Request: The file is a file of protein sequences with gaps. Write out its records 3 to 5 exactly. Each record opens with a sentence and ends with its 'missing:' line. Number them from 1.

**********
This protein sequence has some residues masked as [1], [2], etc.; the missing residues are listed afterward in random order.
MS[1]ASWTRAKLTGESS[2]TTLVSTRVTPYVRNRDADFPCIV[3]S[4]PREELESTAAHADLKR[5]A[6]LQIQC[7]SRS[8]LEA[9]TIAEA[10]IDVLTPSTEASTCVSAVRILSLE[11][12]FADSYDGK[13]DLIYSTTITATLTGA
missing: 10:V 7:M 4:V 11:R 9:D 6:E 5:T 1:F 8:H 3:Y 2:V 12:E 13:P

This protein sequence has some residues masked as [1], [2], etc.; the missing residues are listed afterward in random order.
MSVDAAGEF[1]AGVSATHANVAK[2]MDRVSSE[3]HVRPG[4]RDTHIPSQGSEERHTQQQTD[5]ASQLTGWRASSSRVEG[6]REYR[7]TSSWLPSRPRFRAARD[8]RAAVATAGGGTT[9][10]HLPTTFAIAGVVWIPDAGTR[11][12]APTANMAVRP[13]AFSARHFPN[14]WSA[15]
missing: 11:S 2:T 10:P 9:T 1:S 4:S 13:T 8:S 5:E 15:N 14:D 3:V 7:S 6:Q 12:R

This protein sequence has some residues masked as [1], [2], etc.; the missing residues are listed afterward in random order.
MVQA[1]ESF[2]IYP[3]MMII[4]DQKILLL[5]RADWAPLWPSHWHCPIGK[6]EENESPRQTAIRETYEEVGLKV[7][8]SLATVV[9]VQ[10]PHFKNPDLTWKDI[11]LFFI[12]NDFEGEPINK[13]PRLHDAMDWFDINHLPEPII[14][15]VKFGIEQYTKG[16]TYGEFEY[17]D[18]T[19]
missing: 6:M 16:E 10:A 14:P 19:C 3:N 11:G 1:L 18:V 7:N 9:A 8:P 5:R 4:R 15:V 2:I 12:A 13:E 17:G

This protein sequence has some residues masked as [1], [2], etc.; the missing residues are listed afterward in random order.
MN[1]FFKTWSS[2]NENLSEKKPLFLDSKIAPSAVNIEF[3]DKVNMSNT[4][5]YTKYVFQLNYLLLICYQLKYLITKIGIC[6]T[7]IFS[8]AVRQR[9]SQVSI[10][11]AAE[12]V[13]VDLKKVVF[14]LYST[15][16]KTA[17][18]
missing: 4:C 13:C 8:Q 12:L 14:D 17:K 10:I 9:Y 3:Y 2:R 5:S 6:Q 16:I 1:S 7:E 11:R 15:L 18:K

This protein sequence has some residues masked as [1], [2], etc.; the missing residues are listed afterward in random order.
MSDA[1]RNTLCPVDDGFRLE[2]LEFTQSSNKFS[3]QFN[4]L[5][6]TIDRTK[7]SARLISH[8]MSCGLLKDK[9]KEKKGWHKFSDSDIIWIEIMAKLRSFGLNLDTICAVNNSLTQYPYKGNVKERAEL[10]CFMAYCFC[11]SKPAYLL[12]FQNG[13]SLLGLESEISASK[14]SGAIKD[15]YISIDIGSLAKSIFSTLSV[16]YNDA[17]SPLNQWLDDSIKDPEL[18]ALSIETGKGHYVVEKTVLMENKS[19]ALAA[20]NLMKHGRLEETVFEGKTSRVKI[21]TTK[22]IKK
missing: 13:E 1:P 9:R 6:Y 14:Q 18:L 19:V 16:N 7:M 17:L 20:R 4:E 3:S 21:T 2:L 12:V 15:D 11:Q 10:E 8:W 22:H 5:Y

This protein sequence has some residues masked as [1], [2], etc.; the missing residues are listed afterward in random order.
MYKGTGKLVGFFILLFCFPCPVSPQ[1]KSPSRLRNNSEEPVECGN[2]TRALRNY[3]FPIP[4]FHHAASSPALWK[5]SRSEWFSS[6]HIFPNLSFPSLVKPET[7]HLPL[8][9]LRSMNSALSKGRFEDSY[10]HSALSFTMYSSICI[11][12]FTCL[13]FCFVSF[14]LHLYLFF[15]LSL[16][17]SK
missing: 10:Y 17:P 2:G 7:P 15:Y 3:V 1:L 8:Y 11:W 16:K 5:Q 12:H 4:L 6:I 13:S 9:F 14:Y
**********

This protein sequence has some residues masked as [1], [2], etc.; the missing residues are listed afterward in random order.
MVQA[1]ESF[2]IYP[3]MMII[4]DQKILLL[5]RADWAPLWPSHWHCPIGK[6]EENESPRQTAIRETYEEVGLKV[7][8]SLATVV[9]VQ[10]PHFKNPDLTWKDI[11]LFFI[12]NDFEGEPINK[13]PRLHDAMDWFDINHLPEPII[14][15]VKFGIEQYTKG[16]TYGEFEY[17]D[18]T[19]
missing: 6:M 16:E 10:A 14:P 19:C 3:N 11:G 1:L 18:V 7:N 9:A 8:P 5:R 4:R 15:V 2:I 12:A 13:E 17:G

This protein sequence has some residues masked as [1], [2], etc.; the missing residues are listed afterward in random order.
MN[1]FFKTWSS[2]NENLSEKKPLFLDSKIAPSAVNIEF[3]DKVNMSNT[4][5]YTKYVFQLNYLLLICYQLKYLITKIGIC[6]T[7]IFS[8]AVRQR[9]SQVSI[10][11]AAE[12]V[13]VDLKKVVF[14]LYST[15][16]KTA[17][18]
missing: 4:C 13:C 8:Q 12:L 14:D 17:K 10:I 9:Y 3:Y 2:R 5:S 6:Q 16:I 1:S 7:E 11:R 15:L 18:K

This protein sequence has some residues masked as [1], [2], etc.; the missing residues are listed afterward in random order.
MSDA[1]RNTLCPVDDGFRLE[2]LEFTQSSNKFS[3]QFN[4]L[5][6]TIDRTK[7]SARLISH[8]MSCGLLKDK[9]KEKKGWHKFSDSDIIWIEIMAKLRSFGLNLDTICAVNNSLTQYPYKGNVKERAEL[10]CFMAYCFC[11]SKPAYLL[12]FQNG[13]SLLGLESEISASK[14]SGAIKD[15]YISIDIGSLAKSIFSTLSV[16]YNDA[17]SPLNQWLDDSIKDPEL[18]ALSIETGKGHYVVEKTVLMENKS[19]ALAA[20]NLMKHGRLEETVFEGKTSRVKI[21]TTK[22]IKK
missing: 13:E 1:P 9:R 6:Y 14:Q 18:L 19:V 16:N 7:M 17:L 20:R 4:E 3:S 21:T 2:L 12:V 15:D 11:Q 10:E 8:W 22:H 5:Y